Asset Pricing Dynamics at ANREVOctober 19, 2015 / By
Today I am at the 7th Annual ANREV conference- this year in Singapore. It’s the leading conference for unlisted funds management in Asia Pacific, similar to INREV in Europe.
JLL has always been a big participant at ANREV and this year is no exception. We hosted the preconference drinks last night and had a big gathering of over 300 investment industry leaders. The talking point of the event were the big JLL banners with illustrations of real estate market cycles. As research thought leaders we often sit on panels and present new research at the conference. This year Dr David Rees presented to the exclusive Investor Day that takes place the day before the main event on the JLL asset pricing project undertaken with the World Economic Forum.
As part of the ongoing World Economic Forum project on real estate asset pricing led by David, we wrote a summary to explain how the physical characteristics of land and property impact the pricing cycle. It sets out a framework to explain the differing dynamics of the case studies prepared by the JLL research teams in Tokyo, Sydney, Shanghai, Mumbai & Bangalore, and Hong Kong. It’s an adaptation of Oakerson’s model which was developed to apply to common property resources and has applicability to commercial property, particularly here in Asia Pacific where some of our cities are constrained by physical features such as the sea on one side and hills on the other; or multiple ownership property.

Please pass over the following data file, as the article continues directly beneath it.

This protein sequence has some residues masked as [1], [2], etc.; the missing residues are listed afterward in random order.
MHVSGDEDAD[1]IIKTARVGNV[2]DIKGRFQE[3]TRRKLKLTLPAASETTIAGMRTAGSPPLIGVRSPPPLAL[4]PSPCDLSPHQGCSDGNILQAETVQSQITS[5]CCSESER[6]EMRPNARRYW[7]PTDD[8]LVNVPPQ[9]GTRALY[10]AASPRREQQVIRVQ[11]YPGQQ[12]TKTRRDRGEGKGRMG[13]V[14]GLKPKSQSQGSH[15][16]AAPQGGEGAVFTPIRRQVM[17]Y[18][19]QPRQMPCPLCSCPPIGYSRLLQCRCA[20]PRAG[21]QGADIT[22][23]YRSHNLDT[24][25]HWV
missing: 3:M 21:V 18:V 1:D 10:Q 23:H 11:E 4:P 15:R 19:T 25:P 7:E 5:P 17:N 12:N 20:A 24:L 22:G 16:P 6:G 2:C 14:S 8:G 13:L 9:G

To explain the model we developed the graphic illustration above. It shows land supply constraints on the left hand side, interacting with market rules and social customs in the middle. These market rules include formal rules like planning and location specific informal rules such as requiring substantial pre commitments in leasing before undertaking new development. The real estate market all takes place within the wider context of the macro environment. The interaction between land characteristics, formal and informal rules and the macro context are then filtered through the actions of people and the five forces that drive markets, including real estate markets. In addition to confidence, these are fairness, corruption, money illusion and stories. The combination of these multiple factors can trigger real estate asset pricing shifts.
One of the clear findings out of the original report was that no one size fits all in terms of explaining why a bubble can pop up in a market.
This diagram seeks to put in place a model framework that structures all the myriad of factors in the case studies into a single page.
For the full explanation of this diagram and to see the city specific diagrams show the real estate market case studies please click here.
For further information on the World Economic Forum project contact David Rees.